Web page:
This section gives advice on the following topics:
The third note we learn, C on the bass recorder, lies on the second space from the bottom of the bass clef. Click on the play button in the Sibelius score to hear it. Below that we give the standard fingering for this note, the fingering you would use under normal circumstances.
Using the standard nomenclature, the fingering for first octave C natural is written 0 1 2 3.
In the previous lessons you discovered how to tongue the notes D and E. You will find that the same tonguing stroke and strength with the fingering given above will produce a good C. Moving between the three notes, you need to coordinate the tongue and finger movements so that there are no extraneous sounds in piece no. 3a. As in the previous lesson try detaching the notes so that there is a noticeable period of silence between them. Then, shortening the silences, make the musical line less detached and more legato. Many bass recorders have a key to close hole 3. By adjusting the angle the wrist makes with the instrument and allowing for the slightly greater effort involved in closing the key as opposed to closing a hole with the finger you should, with a little practice, by able to move between the notes as smoothly on a bass as on a smaller recorder.
As you begin to use more than one finger at a time you will find it difficult to keep all the movements coordinated. You should try, from the outset, not to raise your fingers too far above the holes when uncovering finger holes. The best distance is that which allows you to return the finger to the recorder as quickly and as directly as possible, say 5-10 mm from hole surface to finger pad. When raised, the finger should lie directly above its own hole. If the fingers drift away from this position you will find yourself 'hunting' for the holes each time you need to cover them. When the fingers are too high or unevenly high, it is more difficult to move them up and down neatly. When going from E to C, you want get the 'feeling' of a single block of fingers moving onto the recorder, rather than two individuals. Try moving back and forth between the two notes E and C until you feel the two fingers moving as one block. Try piece no. 3b.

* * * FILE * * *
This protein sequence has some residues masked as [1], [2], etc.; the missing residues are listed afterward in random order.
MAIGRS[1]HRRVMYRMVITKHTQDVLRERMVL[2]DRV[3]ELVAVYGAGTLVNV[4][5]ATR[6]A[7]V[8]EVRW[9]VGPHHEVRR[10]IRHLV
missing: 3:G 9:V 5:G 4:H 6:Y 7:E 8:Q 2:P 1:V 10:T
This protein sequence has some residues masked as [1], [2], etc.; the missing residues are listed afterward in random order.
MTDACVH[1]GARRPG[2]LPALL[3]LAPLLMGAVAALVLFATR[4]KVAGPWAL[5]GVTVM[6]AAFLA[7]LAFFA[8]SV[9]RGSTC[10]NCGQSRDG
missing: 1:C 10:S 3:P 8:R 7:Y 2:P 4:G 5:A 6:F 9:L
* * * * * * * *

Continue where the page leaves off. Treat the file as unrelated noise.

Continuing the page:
The exercise we have given you above can be extended to use slurs as well as tongued notes. Again, play particular attention to neat slurring; just the tow notes with a minimum of extraneous noise in between them. Try piece no. 3c which makes use of extensive slurring before moving onto the next lesson.